The descriptions and bibliographies listed on this page represent structures that may turn out to be impact craters, and which have been previously described in the literature. This section is not the primary focus of this website, and may remain substantially less complete and up to date than other sections. Please submit improved descriptions, photographs, additional references for articles related to the listed structures, or any other structures not described here, to firstname.lastname@example.org This website will only be as complete and useful as we make it through community effort. If you have located a possible impact structure that is not represented here, please let me know the specific GPS coordinates and approximate diameter, and I will add these also, though they will be placed on the 'Unpublished Possibles' page. Listed in alphabetical order, with bibliographies.
Bee Bluff, Texas (also known as Uvalde or Lyles Ranch), is a possible meteorite impact crater located in Zavala County, Texas. It is variously reported as between about 1.6 and 2.5 km in diameter.
Breyer J. A. (1996) Another strike at Bee Bluff. Gulf Coast Association of Geological Societies Transactions, Volume 46, pp. 63-69
Deussen A. (1924) Geology of the coastal plain of Texas west of Brazos River. USGS Professional Paper 126.
Donofrio R. R. (1997) Survey of hydrocarbon-producing impact structures in North America: exploration results to date and potential for discovery in Precambrian basement rock. In Ames structure in northwest Oklahoma and similar features; origin and petroleum production (1995 symposium), (Johnson K. S. and Campbell J. A., eds.). Oklahoma Geological Survey Circular 100. Norman, OK, United States: University of Oklahoma. pp. 17-29.
Graham R. A. (2005) Ballography: A Billion Nanosecond History of the Bee Bluff Impact Crater of South Texas (abstract). American Physical Society, 14th APS Topical Conference on Shock Compression of Condensed Matter.
Graham R. A., Martin M., Morosin B. (2005) Quartz and Hydrous Iron-oxide Impactites from the Bee Bluff Structure of South Texas (abstract #Q2.006). American Physical Society, 14th APS Topical Conference on Shock Compression of Condensed Matter, July 31-August 5, 2005.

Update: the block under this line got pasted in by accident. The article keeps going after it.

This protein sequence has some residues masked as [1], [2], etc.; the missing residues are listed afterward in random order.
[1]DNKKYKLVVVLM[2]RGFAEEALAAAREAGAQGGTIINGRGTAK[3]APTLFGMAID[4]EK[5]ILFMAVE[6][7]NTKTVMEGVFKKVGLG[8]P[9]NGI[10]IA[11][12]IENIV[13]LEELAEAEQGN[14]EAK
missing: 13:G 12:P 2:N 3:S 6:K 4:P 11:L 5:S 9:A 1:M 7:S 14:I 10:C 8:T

Graham R. A., Wilson W. F. (2005) Reinvestigation of the Bee Bluff Structure South of Uvalde, Texas, ‘The Uvalde Crater’ (abstract). Abstracts of the 36th Lunar and Planetary Science Conference
His G. (1967) The serpentine plug at Bee Bluff on the Nueces River, Zavala County, Texas. Gulf Coast Association of Geological Societies, 17th Annual Meeting, Guidebook, pp. 36-40.
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Jurena D. J., French B. M., Gaffey M. J. (2001) Planar deformation feature orientations and distribution in quartz grainsfrom the Carrizo sand foramtion in south Texas: relation to the Bee Bluff structure (abstract #1828). Abstracts of the 32nd Lunar and Planetary Science Conference.
Jurena D. J., French B. M., Gaffey M. J. (2003) Gravity transect profile and PDF/PF comparisons from the Bee Bluff structure (abstract #2076). Abstracts of the 34th Lunar and Planetary Science Conference.
King E. A. (1979) Comment and Reply on "Remnants of a probable Tertiary crater in south Texas". Geology, Volume 7, No. 7, p. 328. doi: 10.1130/0091-7613(1979)?7<328a:CARORO>?2.0.CO;2
Robertson P. B. (1980) Anomalous Development of Planar Deformation Features in Shocked Quartz of Porous Lithologies (abstract #1334). Abstracts of the 11th Lunar and Planetarys Science Conference.
Sharpton V. L., Nielsen D. C. (1988) Is the Bee Bluff structure in S. Texas an impact crater? (abstract #1540). Abstracts of the 19th Lunar and Planetary Science Conference.
Wilson W. F. (1981) South Texas field trip 1981: meteor impact site, asphalt deposits and volcanic plugs. South Texas Geological Society, San Antonio, 53 pages. In Geology of the Llano Uplift, central Texas, and geological features in the Uvalde area (1982), Gary L. Kuecker and Robert W. Sullivan, Jr., eds., Corpus Christi Geol. Soc. Annual Spring Field Conference, section 2, p. 1-53.
Wilson W. F. and Wilson D. H. (1979) Comment and Reply on "Remnants of a probable Tertiary crater in south Texas". Geology, Volume 7, No. 7, p. 328. doi: 10.1130/0091-7613(1979)?7<328a:CARORO>?2.0.CO;2
Wilson W. F. and Wilson D. H. (1979) Remnants of a probable Tertiary impact crater in south Texas. Geology, Volume 7, No. 3, pp. 144-146. doi: 10.1130/0091-7613(1979)?7<144:ROAPTI>?2.0.CO;2
Toms Canyon - possible marine impact
Panther Mountain Crater
Mitchum, R.M., 1951. The Dycus Disturbance, Jackson County, Tennessee. Unpublished Thesis, Vanderbilt University.
Milam, K. A., Henderson, T., Deane, B. (2014) An assessment of shock metamorphism in breccias from the Howell Structure, Lincoln County, Tennessee, USA (abstract). Abstracts of the 2014 GSA Annual Meeting, Geological Society of America Abstracts with Programs. Vol. 46, No. 6, p.760.
Peerless Structure, Montana
Jeptha Knob and Versailles structures, in Kentucky.
AN ASSESSMENT OF PEAK BROADENING IN XRD SPECTRA FROM LIMESTONES OF THE JEPTHA KNOB STRUCTURE, SHELBY COUNTY, KY; https://gsa.confex.com/gsa/2014AM/webprogram/Paper249192.html
Black, D. F. B. (1964) Cryptoexplosive structure near Versailles, Kentucky. U.S., Geological Survey Research 1964 Chapter B, Geological Survey Professional Paper 501-B, pp. B9-12.
Heidt, North Dakota
Refuted Impact Structures:
The Avon Structure
The Avon structure, one of the sites originally associated with the 38th parallel lineament hypothesis, is known today to consist of a cluster of volcanic dikes and filled vents, called diatremes. This site did not originate as a meteorite impact.